I have never been more happy to wear a tie than since it is not a constraint anymore. But, first, some cities remain more traditional: if you go to Hong Kong, Tokyo, Madrid or Milan, you will still see a lot of ties on workdays. Paris, is in the middle, and then London (except Mayfair…), New-York, Los Angeles, Amsterdam… have become tie-free. In New York, i recently felt uncomfortable being the only one with a tie in a business meeting. After 15 jokes, I removed it before the next meeting. And then you end-up in an ocean of navy suits with white shirts. Depressing…


Depressing indeed… meaning this move towards casualness is not a move towards a freedom of dress (as is so often advertised), but a move towards conformity, and lack of creativity.
Tacky that you received jokes at this meeting, though I imagine they were not mean spirited.
Interestingly, I think Simon’s site here shows an ability to put together many outfits, with a great range of fabrics and “looks” that are sharp yet doable in a mainly tie-free world.


For me it was a joke that made me start to wear them again full time: I changed jobs and at first I was “toning down” the dressing (I work in IT, but in my previous job I was wearing ties every day, just because I liked it and everyone was used to it), but there was a day that I had something right after work that merited a suit and tie, so I came with one in the morning. I did feel a bit self conscious so after arriving in the office, I went to the bathroom and took it off. When I come back to the office, one of my colleagues says “where’s the tie?”, and the other says “he just was wearing it for the metro”, and we all had a laugh. I have worn ties to work every day since.


It seems likely that the move away from ties will last a long time. Do you think this may eventually impact the silhouette of bespoke tailoring? I think it can be argued that most bespoke jacket patterns have been designed to be worn with a shirt and tie. But these patterns may not be optimal for a world where we wear suits and sports coats without ties 90% of the time.
For example, if you look at blazers from 45R they appear, to me, to be deliberately cut to look better without a tie. The front panels of the jackets are narrow. The jacket has been cut to be worn open with lots of shirt showing from neck to waist. The shirt can then be better used to add visual interest (pattern and colour).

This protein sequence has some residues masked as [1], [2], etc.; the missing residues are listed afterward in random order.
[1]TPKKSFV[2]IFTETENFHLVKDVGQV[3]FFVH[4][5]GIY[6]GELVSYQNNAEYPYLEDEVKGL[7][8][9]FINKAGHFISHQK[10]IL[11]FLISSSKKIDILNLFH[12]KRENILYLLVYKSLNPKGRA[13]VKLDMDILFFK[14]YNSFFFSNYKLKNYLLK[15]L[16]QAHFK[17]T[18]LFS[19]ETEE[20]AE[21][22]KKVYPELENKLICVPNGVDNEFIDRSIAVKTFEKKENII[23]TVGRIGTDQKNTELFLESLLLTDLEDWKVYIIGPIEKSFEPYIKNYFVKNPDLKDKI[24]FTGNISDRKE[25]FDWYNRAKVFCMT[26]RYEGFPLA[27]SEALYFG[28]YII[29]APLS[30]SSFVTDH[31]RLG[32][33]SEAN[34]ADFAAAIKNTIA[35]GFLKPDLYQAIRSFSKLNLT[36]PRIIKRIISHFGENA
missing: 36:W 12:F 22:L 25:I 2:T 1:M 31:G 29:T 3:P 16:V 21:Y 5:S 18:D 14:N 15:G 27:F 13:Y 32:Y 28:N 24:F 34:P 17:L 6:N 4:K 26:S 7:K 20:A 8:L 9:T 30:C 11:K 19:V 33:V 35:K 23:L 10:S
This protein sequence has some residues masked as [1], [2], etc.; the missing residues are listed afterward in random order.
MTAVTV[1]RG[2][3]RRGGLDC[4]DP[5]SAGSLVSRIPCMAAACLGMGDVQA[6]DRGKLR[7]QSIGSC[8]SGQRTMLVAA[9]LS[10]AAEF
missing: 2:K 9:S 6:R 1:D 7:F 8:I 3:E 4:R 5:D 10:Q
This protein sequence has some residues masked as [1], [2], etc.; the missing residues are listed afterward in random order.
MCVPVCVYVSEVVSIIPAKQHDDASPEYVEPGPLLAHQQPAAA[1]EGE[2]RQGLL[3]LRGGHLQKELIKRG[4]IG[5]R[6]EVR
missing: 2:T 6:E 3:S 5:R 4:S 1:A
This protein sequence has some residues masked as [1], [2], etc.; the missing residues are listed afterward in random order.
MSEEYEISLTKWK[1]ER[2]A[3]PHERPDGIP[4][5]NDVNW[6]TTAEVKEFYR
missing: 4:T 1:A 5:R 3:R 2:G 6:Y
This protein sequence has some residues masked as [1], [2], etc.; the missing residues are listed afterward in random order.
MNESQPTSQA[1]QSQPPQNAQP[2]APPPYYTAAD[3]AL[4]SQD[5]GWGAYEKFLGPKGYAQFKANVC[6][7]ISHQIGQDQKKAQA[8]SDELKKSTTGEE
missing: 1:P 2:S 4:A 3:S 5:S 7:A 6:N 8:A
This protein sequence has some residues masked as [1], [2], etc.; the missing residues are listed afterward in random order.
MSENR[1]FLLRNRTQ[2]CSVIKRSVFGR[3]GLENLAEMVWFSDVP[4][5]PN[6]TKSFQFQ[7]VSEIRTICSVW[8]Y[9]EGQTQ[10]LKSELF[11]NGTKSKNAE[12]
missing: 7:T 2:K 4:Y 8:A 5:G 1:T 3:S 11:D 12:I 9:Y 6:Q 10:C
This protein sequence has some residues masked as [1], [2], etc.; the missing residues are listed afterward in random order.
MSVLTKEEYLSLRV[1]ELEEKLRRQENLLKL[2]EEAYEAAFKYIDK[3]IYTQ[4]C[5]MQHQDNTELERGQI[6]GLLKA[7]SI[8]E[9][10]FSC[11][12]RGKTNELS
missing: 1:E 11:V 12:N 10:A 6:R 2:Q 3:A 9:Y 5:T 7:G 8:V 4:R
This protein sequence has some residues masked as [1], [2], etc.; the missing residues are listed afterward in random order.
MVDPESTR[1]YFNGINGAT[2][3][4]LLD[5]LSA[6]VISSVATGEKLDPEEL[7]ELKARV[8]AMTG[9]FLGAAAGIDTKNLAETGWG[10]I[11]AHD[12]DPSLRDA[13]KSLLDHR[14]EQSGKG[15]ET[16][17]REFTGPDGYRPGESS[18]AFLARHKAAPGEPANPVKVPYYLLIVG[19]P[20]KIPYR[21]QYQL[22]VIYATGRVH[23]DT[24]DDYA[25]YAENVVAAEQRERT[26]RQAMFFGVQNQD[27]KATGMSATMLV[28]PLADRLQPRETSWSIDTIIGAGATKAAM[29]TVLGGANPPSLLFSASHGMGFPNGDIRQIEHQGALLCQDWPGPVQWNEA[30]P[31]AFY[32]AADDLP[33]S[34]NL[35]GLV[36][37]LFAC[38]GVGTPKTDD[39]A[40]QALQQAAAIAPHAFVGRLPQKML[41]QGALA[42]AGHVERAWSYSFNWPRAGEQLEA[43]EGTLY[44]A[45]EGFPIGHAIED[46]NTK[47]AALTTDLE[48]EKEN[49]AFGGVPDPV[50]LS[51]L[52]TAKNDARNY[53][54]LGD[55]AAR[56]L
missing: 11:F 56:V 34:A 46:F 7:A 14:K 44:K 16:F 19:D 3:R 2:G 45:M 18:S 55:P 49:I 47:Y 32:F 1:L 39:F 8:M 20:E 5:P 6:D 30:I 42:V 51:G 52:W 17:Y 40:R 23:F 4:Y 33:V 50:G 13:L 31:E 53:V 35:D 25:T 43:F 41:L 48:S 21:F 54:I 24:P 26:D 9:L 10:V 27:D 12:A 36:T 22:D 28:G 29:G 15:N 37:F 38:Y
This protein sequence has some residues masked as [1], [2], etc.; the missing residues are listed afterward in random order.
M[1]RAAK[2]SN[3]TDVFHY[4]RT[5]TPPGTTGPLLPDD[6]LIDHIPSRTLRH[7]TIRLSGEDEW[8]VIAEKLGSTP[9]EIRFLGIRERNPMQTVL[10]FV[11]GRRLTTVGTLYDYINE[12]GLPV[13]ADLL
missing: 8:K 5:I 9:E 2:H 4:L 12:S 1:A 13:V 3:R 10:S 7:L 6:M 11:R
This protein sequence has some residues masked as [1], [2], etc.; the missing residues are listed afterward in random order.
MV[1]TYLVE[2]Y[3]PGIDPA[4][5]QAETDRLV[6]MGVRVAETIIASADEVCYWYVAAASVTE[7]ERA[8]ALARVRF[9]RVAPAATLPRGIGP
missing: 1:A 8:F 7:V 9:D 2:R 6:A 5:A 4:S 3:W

45R’s designs are mostly unisex so it makes sense they will choose patterns that look better without ties. I wonder if we’ll see other brands and tailors eventually optimising for the way people are now dressing.


I agree with this wholeheartedly. It’s the main reason I continue to buy and wear ties, despite having no regular need to wear one for work (or otherwise). I just find a tie tends to add much needed visual interest to suiting. Even workwear-inspired casual suiting in hardy materials, like the “Games suits” that have been so successful for Drake’s, benefits from the addition of a knitted or tussah tie to break things up and add contrasting color and texture. Handkerchiefs have never really worked for me (despite my best efforts), so I’m happy to keep my ties in regular rotation for the time being.


Agreed. I find I’ve been leaning more into patterned jackets (plaids etc) to put some visual interest in. It’s been good to be forced to experiment more with pattern, silhouette, high low dressing, accessories. But God damn its a lot harder to get right than pre covid when you could do so much with a good collection of ties and pocket squares.

Mark G

Great article. And great sport coat. Agree 100% but, for me, a more casual tie worn with a bold sport coat is simply one manifestation of my approach to the current sartorial reality. I think there’s two ways to approach the more relaxed dressing norms. The first is to show up to the office looking like you came directly from the golf course. Not my speed. The second is to embrace the trend as more generally liberating. It seems to me that while the formality of attire that was the norm in my early days on Wall St two decades ago is mostly gone, the uniformity had mostly remained — only now in fleece vests over button down shirts. Instead, I tread toward wearing items or combinations I wouldn’t have previously dared. Like reasonably bold plaid sport coats with a knit or grenadine tie. Or a navy blazer with a tie, jeans, and suede lace ups or loafers. Or a reasonably formal grey suit but with a black turtleneck. Or a linen and wool summer suit with a finer knit polo and sockless loafers. One can use the more relaxed business dress codes to dress more casually — but still like everyone else — or to color a bit outside the lines.


What is your opinion on button-down collars and ties? I have seen that you are wearing the collar both buttoned and unbuttoned, how and when do you decide what do do? And for a more formal look I guess you wouldnt wear a button-down?